Honestly, I had trouble finding anything Google’s paid offering does that Calendly’s free option does not.

Google Workspace Users Don’t Get the Same Feature

I’ve written about Google, in one way or another, since 2008 or so. I’m convinced the company makes a lot of decisions specifically to make my life, as a person who explains Google things, difficult. This is a prime example of this, so buckle up—things are about to get confusing.

The new feature I’m talking about here is called Appointment Schedule and is currently available  only to Google Workspace Individual users. Google Workspace, Google’s enterprise offering, which was once called G-Suite, does not have access to the feature, offering something called Appointment Slots instead.

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These are completely unrelated features.

Confused? I was too. Here’s how Appointment Schedule for Google Workspace Individual users looks:

And here’s how Appointment Slots for Google Workspace users looks:

Appointment Slots, the corporate offering, looks dated compared to Appointment Schedule. It’s also much less configurable—you can’t add custom question fields, for example, and there’s no way to automatically add a video call.

So, to review:

Individual Google users, basically anyone with an @gmail.com email address, can pay to upgrade to Google Workspace Individual. This includes the Appointment Schedule feature, which compares reasonably well with Calendly.Business Google users, basically anyone whose company pays for Google Workspace, have access to Appointment slots, which looks ancient and is far less customizable.Most PopularGearThe 15 Best Electric Bikes for Every Kind of Ride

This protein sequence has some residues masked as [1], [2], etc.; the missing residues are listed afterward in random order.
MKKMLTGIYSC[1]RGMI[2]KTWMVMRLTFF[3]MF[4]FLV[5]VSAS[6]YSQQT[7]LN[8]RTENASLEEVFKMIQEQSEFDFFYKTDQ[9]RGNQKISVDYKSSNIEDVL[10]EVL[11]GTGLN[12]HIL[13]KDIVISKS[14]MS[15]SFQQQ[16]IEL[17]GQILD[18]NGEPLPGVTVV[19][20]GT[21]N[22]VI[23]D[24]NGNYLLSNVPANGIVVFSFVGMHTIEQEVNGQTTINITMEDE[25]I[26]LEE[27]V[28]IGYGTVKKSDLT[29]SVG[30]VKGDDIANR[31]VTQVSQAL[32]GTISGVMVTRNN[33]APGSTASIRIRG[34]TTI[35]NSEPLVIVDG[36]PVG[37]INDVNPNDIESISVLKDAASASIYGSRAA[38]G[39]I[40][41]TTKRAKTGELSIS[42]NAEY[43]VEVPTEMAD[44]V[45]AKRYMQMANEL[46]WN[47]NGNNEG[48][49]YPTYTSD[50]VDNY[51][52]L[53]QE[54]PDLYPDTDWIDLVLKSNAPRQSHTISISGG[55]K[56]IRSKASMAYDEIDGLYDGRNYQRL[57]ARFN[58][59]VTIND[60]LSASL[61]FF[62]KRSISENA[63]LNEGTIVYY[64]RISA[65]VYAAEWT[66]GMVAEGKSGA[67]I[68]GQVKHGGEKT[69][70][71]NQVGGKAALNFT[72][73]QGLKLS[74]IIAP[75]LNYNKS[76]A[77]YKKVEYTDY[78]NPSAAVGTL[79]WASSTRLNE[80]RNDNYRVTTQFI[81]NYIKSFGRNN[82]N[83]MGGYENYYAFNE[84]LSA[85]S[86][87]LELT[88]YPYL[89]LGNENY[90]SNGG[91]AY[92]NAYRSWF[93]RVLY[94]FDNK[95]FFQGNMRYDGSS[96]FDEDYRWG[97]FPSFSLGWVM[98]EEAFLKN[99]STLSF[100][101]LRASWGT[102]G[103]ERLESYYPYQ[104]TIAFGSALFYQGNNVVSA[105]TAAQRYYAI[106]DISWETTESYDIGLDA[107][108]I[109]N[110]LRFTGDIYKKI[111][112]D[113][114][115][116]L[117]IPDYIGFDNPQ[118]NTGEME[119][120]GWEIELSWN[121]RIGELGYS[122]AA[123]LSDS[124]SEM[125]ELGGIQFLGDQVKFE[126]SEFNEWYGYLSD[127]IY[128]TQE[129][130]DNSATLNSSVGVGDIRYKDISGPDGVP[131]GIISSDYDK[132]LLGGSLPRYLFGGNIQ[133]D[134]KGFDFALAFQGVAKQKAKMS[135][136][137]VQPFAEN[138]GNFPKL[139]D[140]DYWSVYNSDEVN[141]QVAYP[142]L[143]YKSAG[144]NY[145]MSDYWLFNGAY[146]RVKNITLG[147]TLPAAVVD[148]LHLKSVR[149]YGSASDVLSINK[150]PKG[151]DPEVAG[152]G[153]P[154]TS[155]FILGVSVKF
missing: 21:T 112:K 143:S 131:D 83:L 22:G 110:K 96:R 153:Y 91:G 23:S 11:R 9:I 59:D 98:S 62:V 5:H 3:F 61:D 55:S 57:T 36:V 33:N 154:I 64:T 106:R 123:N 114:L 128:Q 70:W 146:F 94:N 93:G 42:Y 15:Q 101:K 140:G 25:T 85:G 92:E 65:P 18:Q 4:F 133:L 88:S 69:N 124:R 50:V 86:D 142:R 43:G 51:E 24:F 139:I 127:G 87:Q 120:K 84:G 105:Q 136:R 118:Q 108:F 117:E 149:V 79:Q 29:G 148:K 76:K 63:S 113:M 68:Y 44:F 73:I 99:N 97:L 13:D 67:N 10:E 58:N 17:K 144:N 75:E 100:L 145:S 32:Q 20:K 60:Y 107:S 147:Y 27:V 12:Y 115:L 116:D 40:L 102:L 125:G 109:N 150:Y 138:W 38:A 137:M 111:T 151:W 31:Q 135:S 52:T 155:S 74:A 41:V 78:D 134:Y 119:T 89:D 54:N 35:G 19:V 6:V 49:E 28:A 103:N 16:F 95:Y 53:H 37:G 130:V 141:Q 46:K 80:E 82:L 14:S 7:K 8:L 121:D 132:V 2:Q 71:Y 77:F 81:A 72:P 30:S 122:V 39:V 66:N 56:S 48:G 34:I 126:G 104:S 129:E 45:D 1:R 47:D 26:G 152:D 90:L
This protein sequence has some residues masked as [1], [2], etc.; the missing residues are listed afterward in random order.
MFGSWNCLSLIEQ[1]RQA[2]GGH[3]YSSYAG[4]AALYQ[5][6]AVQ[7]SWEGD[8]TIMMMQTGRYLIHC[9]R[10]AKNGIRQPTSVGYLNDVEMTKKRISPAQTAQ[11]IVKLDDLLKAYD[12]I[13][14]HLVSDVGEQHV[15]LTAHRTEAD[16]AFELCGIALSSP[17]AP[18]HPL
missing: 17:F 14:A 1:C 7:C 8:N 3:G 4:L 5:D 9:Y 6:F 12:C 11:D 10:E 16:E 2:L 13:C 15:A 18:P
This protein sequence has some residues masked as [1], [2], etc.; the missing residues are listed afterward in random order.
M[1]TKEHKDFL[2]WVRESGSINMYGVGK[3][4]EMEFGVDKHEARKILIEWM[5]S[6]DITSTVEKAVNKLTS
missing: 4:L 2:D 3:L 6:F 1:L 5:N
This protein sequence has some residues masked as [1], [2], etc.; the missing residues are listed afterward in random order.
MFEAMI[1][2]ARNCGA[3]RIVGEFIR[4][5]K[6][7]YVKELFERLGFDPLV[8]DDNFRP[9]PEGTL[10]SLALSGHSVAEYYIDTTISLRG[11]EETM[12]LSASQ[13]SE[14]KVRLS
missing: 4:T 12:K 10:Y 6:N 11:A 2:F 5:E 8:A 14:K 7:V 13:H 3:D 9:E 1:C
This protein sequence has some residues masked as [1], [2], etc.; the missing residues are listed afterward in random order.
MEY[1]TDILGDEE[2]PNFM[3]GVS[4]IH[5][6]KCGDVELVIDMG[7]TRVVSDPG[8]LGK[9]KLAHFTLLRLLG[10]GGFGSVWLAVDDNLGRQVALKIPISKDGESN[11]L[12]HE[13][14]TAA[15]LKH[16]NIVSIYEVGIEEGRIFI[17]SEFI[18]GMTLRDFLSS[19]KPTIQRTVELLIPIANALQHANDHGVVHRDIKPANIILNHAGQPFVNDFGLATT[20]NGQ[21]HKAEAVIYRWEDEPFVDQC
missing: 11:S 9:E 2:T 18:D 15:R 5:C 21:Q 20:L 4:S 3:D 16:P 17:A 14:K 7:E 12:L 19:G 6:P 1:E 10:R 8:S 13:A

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I am not going to pretend I understand why this is, and I have to imagine Google intends to offer the superior version to its corporate customers eventually. For now, though, this is the state of things—individual users have access to a better system, if they’re willing to pay up.

Don’t Give Up Your Calendly Account Quite Yet

Calendly would be in serious trouble if Google’s new feature were free. As is, Calendly’s free offering is significantly more powerful than the service Google is charging for.

This isn’t to say Google Workspace Individual might not be worth $10 a month for you. There’s something to be said for managing everything in one place. Email marketing features and longer Google Meet calls are also compelling.

For appointment scheduling alone, though, Calendly’s free version will work better than Google’s paid service. It offers similar or better features, and upgrading to a cheaper plan gives you even more. Google might try to kill off Calendly someday, but this offering won’t do that.

Adding these features to the business version of Google Workspace, on the other hand? That would make this conversation a lot more interesting.